That’s the biggest challenge with veggie-led meals: to make you forget all about the carbs you may or may not be cutting back on, for your own reasons. Here are some popular reasons:

  • Diabetes (Type I, Type II, Pre-Diabetes, GDM…any old diabetes you like)
  • Weight loss, ideally under the advice of a physician
  • A gluten thing
  • High triglycerides and/or LDL cholesterol, I think
  • Other reasons (I don’t really know a lot of reasons)

I’m pretty sure no one in the whole world should, or truly could, cut out carbohydrates completely. There are good carbs to be had and the body needs them. This recipe, for the sake of awesomeness, uses one of the less-good carbs: white jasmine rice. The healthiest choice is of course to stick to brown rices and other whole grains as best you can, and it’s easy enough to swap out the jasmine rice in this recipe for any kind of brown or wild rice if you prefer (including brown jasmine rice, if you can find it), or if you have stricter dietary needs.

Why didn’t I do it that way? Because I believe in wiggle room. I believe that food should keep the spirits up. And most of all, I believe that using a modest portion of white jasmine rice when it’s the most appropriate choice, instead of subbing a lesser-but-healthier grain or leaving it out altogether, is exactly the sort of tiny treat that can help keep a person happy. Happy people think more clearly, and they’re kinder, and I hear they have lower blood pressure (though I may be confusing this with something I heard about owning a cat). There’s nothing wrong with brown rice, but it doesn’t have the perfect fragrant aroma and smooth-yet-fluffy texture that jasmine rice has. I guess what I’m saying is that not everything can be evenly substituted, and there’s no reason to compromise all the time. Not if you want to be happy and lucid and kind.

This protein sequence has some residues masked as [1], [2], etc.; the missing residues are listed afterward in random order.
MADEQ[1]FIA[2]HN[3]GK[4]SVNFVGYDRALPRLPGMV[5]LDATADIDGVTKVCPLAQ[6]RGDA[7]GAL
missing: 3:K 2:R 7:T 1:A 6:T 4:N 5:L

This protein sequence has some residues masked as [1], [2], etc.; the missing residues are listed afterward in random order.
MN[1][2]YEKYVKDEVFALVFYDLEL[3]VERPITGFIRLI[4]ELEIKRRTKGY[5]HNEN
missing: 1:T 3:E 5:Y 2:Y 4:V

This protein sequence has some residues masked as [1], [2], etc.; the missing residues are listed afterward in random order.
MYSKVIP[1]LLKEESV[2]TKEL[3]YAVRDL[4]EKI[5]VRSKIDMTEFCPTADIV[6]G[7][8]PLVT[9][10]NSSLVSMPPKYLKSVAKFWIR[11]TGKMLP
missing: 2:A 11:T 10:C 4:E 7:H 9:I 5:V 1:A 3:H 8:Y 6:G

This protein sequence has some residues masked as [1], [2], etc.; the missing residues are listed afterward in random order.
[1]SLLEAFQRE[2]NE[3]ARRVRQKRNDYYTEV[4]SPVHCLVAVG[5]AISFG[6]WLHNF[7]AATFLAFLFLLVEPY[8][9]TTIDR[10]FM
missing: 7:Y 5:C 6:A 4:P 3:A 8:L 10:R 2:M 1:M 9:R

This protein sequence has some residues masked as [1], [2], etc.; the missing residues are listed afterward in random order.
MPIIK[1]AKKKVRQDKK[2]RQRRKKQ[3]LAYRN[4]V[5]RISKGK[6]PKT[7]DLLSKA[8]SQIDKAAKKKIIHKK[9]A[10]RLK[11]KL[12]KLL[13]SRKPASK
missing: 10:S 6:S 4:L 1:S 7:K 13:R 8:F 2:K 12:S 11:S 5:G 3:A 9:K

But if jasmine rice doesn’t make you happy, by all means, swap in a nice whole grain!

Fish and Veggie Skillet with Cucumber Salad

As a potential cooker and eater of this recipe, you should be apprised of its key points. Apart from being very tasty, which is the main purpose of any recipe you find on Knuckle Salad, and being quick to prepare, which was a chief focus for me in working with PeachDish, the first goal of this recipe is to pack in lots of vegetable servings and make them the flavorful star of the dish. The second goal is to cook the fish simply but perfectly to ensure it becomes the ideal complement to the vegetables. The third goal is the toughest, because it’s for you: to share the skillet with another person and not consume the entire thing.

Because you know what’s really scrumptious? Brussels sprouts that have been browned and then simmered in mushroom juice, and mushrooms that have been sauteed with the browned bits of brussels sprouts. And fresh fish, steamed over that same mushroom-and-browned-bits liquid, with sesame seeds and crushed red pepper. And also not really having to do much work. Not having to do much work is delicious.

Oh! And if you have a cucumber and some rice vinegar on hand, you can make a bright, simple appetizer to go with your skillet and rice! The recipe below is written with the assumption that you are making both the main skillet and the cucumber salad appetizer, to maximize your kitchen efficiency, though you can skip the first five ingredients and the first three steps if you aren’t going to make the cucumber part. Speaking of efficiency, do you have a mandolin? You don’t need one, but it’s the quickest way to slice a cuke really really thin, and also lose a finger. Good luck!